The bursts of angry rhetoric come in quick succession, like the thunderclaps of spring storms. These days, it’s difficult to recall that President Hamid Karzai was once hailed by the West as a silver-tongued statesman and an unquestioned ally.
The Afghan leader’s incendiary public statements have left even some of those who are close to him wondering: How much of the anti-Western sentiment he has voiced in the last week is genuine, and how much of it is political theater, calibrated for domestic consumption?
“With Karzai, you never know,” said Ramazan Bashardost, an Afghan lawmaker who unsuccessfully ran against him in last summer’s turbulent presidential election. “He says one thing in the morning, and another in the afternoon. And he might mean both of them.”
Concern about Karzai’s mercurial temperament is taking on strategic dimensions as the United States and its allies engage in a military buildup and prepare for what they describe as the most important offensive of the Afghanistan conflict, a campaign to wrest the southern province of Kandahar from the Taliban.
The province is the Afghan leader’s birthplace and the home turf of his politically influential Popalzai tribe. Without the president’s public backing, the campaign would be infinitely more difficult, if not impossible, Western military officials acknowledge.
However, relations with Washington are so bad that the White House hinted Tuesday that it might withdraw an invitation to visit in May, which was extended during President Obama’s visit to Kabul, the Afghan capital, late last month. Obama’s criticism of the Afghan leadership then may have helped launch the current contretemps.
If the Afghan president falters now, it will cast doubt on the nearly decade-long partnership between him and the United States, forged in the smoldering aftermath of the Sept. 11 attacks when Karzai returned from exile to help muster resistance to the Taliban among Pashtun people.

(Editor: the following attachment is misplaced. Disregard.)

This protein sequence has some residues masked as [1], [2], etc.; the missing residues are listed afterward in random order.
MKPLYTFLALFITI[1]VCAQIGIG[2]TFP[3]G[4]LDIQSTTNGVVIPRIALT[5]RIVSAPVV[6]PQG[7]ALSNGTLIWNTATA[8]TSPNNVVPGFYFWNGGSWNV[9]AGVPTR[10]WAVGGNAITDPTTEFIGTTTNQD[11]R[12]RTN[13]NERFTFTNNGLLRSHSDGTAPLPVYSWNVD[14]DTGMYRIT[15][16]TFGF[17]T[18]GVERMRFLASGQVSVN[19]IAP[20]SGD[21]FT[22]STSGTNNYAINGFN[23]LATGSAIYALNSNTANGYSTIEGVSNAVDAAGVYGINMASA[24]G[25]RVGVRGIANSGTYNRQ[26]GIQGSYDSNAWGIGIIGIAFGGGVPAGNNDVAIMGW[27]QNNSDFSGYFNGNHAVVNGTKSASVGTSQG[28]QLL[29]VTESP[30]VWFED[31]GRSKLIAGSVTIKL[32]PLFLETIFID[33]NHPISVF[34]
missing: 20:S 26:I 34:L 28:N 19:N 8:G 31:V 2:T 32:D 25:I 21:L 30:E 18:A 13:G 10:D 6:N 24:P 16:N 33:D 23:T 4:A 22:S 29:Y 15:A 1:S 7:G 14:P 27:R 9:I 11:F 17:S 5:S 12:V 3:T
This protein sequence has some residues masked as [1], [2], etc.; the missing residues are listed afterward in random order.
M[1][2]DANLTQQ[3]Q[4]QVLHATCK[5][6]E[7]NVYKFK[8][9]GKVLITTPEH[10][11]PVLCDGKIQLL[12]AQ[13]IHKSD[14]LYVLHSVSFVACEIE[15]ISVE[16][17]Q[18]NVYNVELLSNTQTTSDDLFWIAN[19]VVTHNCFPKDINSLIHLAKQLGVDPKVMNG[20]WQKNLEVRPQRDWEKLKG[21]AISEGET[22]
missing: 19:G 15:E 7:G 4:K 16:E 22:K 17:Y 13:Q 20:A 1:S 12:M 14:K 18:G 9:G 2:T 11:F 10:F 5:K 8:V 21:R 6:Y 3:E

Though sometimes rocky, the alliance has largely endured, based on the common goal of keeping the insurgency at bay and preventing Afghanistan from again becoming a safe haven for Al Qaeda and other militant groups.
Ill feeling between Karzai and Washington has simmered for at least a year, roughly coinciding with the change of U.S. administrations. It deepened with last summer’s fraud-tainted Afghan presidential election.
But in the course of the last week, the bad blood has practically splattered the walls.
On Thursday, Karzai told election officials in a rambling speech that foreigners, not Afghans, bore responsibility for massive fraud in the August presidential balloting.
Two days later, speaking to lawmakers, Karzai inveighed against foreign meddling that he said was fueling support for the insurgency, adding, in a flush of hyperbole, that perhaps he’d join the Taliban himself. (A Taliban spokesman derided him as a Western “puppet” who wouldn’t be welcome.)
Then, in an interview aired Monday on the BBC, Karzai brushed off a series of rebukes from Washington, making his previous accusations even more pointedly anti-American.
Karzai was said to have been angered and offended when Obama delivered a critique on corruption during the Kabul trip, which was publicized by White House aides. Good governance is a key element of new U.S. counterinsurgency strategy, and Karzai has been under heavy pressure to clean up graft in his administration.
Obama came into office intent on revamping strategy in Afghanistan. President George W. Bush had enjoyed a cordial relationship with Karzai, but many in the Obama administration thought it had come at the expense of delivering a clear demand that Karzai institute sweeping reforms. In the meantime, the Taliban had regrouped and seized the initiative.